Current historiography on the involvement of Southern Africa in the Second World War generally remains fragmented. Furthermore, the historical focus, more often than not, is placed on the contributions of the individual constituent parts of the region, like former Rhodesia, rather than focusing on the region itself in a holistic sense. Moreover, the various home fronts within the Southern African region remain primarily neglected by historians who tend to focus on the operational deployment of forces of the distinct political entities in the broader African continent and further afield.
Recently, a new crop of local historians in South Africa, Zimbabwe, Lesotho and Zambia, has begun to challenge the habitual status quo in historical writing by consciously moving away from the antiquarian ‘drum and trumpet’ approach toward a more focused view of the impact of war on society. Accompanying this recent trend, historians within Southern Africa have also begun to study the war from a fresh regional perspective, slowly transcending the former remnants of the divided colonial past. Thus, they are gradually departing from the more traditional approach of studying the former dominions, colonies, and protectorates on the imperial periphery, each in isolation of one another.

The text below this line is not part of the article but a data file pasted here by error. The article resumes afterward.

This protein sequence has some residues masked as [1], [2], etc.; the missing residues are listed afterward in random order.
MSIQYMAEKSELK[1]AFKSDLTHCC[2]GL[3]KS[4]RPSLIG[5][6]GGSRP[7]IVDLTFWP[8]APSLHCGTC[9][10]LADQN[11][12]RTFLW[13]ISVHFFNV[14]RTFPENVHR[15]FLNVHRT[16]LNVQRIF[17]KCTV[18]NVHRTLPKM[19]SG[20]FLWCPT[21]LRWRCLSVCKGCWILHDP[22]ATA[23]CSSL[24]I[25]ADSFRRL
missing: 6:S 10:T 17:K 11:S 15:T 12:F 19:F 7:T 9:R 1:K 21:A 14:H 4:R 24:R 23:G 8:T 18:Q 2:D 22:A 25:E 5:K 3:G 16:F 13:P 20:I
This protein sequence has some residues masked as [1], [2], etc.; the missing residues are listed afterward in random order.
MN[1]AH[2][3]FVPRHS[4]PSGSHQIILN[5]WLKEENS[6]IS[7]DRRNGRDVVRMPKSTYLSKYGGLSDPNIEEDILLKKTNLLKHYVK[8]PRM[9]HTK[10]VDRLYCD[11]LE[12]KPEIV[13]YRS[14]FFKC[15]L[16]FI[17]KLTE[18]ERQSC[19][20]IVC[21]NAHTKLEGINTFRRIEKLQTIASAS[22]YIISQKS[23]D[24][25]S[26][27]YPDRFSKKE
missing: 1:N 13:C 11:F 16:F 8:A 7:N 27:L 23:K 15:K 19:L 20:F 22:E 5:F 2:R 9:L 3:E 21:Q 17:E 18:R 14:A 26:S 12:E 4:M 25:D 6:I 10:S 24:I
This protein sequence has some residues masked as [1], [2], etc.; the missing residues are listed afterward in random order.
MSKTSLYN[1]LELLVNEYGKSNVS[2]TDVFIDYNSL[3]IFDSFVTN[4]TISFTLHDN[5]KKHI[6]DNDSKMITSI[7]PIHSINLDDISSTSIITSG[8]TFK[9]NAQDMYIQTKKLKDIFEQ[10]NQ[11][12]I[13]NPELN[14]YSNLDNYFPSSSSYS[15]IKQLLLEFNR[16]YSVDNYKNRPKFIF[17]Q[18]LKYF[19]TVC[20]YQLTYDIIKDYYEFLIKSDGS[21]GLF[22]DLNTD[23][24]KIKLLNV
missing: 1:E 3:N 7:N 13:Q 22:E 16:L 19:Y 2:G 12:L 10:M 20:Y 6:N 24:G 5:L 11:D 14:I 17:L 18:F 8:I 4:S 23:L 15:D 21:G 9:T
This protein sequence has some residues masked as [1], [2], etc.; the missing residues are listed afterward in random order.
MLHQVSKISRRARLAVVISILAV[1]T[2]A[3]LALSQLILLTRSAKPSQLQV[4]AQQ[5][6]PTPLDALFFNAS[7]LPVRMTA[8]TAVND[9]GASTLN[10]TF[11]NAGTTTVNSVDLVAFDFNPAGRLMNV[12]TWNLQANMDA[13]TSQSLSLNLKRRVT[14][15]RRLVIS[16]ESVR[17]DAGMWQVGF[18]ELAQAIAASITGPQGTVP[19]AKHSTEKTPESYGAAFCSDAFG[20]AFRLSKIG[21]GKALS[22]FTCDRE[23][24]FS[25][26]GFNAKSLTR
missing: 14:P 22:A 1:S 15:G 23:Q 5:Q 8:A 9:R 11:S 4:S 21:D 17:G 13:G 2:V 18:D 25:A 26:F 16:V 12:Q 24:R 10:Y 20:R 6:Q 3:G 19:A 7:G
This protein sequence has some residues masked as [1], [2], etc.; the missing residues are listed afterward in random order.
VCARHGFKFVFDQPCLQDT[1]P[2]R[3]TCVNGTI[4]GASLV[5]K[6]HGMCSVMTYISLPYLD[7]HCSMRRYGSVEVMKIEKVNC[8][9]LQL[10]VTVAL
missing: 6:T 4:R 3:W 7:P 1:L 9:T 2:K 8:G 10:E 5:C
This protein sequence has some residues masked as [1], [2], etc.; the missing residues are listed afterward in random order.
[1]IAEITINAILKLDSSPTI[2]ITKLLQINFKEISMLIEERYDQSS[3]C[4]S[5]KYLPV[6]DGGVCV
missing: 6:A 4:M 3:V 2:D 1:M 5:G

Despite these developments, key areas of the Southern African domestic experience and contribution made by the home front to the broader imperial war effort in the war remain understudied. Particularly as an idiosyncratic collective aimed at providing a more comprehensive regional view of the impact of war on society with a distinct Southern African flavour. This state of affairs persists despite the wealth of primary source material preserved at archival depots across the region and abroad.
This special issue will offer a fresh academic perspective on the impact of the Second World War on Southern African society while at the same time uncovering varied aspects of the region which have received little or no previous scholarly attention.
We are particularly interested in contributions exploring:
- Politics, participation and alliances;
- Recruitment, mobilisation and manpower;
- Medicine, veterans and demobilisation;
- Labour, industry and wartime economies;
- Gender, masculinity, and the role of women;
- Resistance, political activism and interment;
- Propaganda, espionage and counterintelligence;
- Coastal defence, seaborne commerce and the naval war;
- Legacy, commemoration and historical memory;
The special issue will consider articles submitted in English.
Abstracts should be submitted by 31 October 2021, with completed essays due by 31 July 2022.